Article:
The overall theme is family heritage and the connection, or disconnection, between a life lived to impress peers and a life lived to continue and respect the family lineage. Dee contrasts with Maggie and Mrs. Johnson, showing her disdain for old traditions except where she can use them to make herself look more caring and intelligent. Mrs. Johnson sometimes dreams of living a more modern, socially acceptable lifestyle, but knows that she does a good job keeping her family alive and bringing useful skills into the modern age.
Dee has no respect for old traditions, preferring to live in what she sees as a socially-acceptable, modern lifestyle. She even rejects her given name:
"I couldn't bear it any longer, being named after the people who oppress me."
"You know as well as me you was named after your aunt Dicie," I said.
(Walker, "Everyday Use," xroads.virginia.edu)
She has no real sense of the heritage behind her name, or the "old-fashioned" things that she covets. She wants the quilts not because she likes them, but because she can point out their history and impress other people. In this way, she contrasts her self-absorbed, selfish outlook with Mrs. Johnson's straightforward, simple outlook.
The story explores the rejection of one's heritage in favor of another. The chief character in this narrative, Dee Johnson, rejects all the Southern African American values, customs, and traditions she has been raised with and adopts those that she believes better reflect her origins. Her actions, though, appear pretentious and shallow.
Even before leaving home to pursue further education, Dee presents an intense dislike for her living conditions. She is, for example, happy that her original home has burnt down. When she returns home, supposedly to visit and get reconnected to her roots, her real purpose is exposed. She is only there to collect samples of her heritage as items for display. She does not know much about her history, and when her sister, Maggie, recounts some of it, she says that Maggie remembers like an elephant.
Dee has disrespectfully abandoned her name and adopted an Africanised one. Her new name is Wangero Leewanika Kemanjo. It is quite ironic that she has taken on a name with no history behind it at all, while she rejects a name that has been in her family for generations. She rejects her original name supposedly because she is named after her oppressors. Her statement lacks depth and insight and displays further irony because the implication of what she says is that her own family persecuted her. She has, however, been treated and raised with love and care. Her mother and the church (which means the community) even raised enough money for her to attend school in Augusta.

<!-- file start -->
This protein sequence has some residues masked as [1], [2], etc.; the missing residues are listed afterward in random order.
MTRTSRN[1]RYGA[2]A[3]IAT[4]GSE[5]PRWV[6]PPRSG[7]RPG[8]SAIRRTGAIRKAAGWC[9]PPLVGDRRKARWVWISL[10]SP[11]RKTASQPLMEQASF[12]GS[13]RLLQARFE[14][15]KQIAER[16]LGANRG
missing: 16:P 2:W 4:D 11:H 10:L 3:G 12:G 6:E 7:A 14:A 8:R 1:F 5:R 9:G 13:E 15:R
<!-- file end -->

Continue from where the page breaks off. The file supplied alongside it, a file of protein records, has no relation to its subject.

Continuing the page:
Dee's partner is also from a different culture. He is obviously Muslim since Mama refers to him (somewhat mockingly) as Asalamalakim (an Arabic greeting) and Hakim-a-barber (an Islamic name that she clearly cannot pronounce).
Dee's materialism and superficiality are exposed when she lays claim to Grandma Dee's butter dish, not because she wants to use it, but because she wants to put it on display. When she later demands two quilts that were created by her two namesakes, Grandma Dee, Big Dee (her aunt), and her mother, Mama rejects her request and states that they are wedding gifts for Maggie. Mama takes the quilts from her and gives them to Maggie.
Dee, who appears to have always gotten what she wanted, is upset and decides to leave. Her parting words to Maggie most apparently indicate her rejection of an age-old heritage and the adoption of a new way of life. She tells Maggie:
You ought to try to make something of yourself, too, Maggie. It's really a new day for us. But the way you and mama still live you'd never know it.
In Dee's eyes, Mama and Maggie's lifestyle is out of date and out of style. She believes that she is progressive by adopting a new name and customs while they are backward.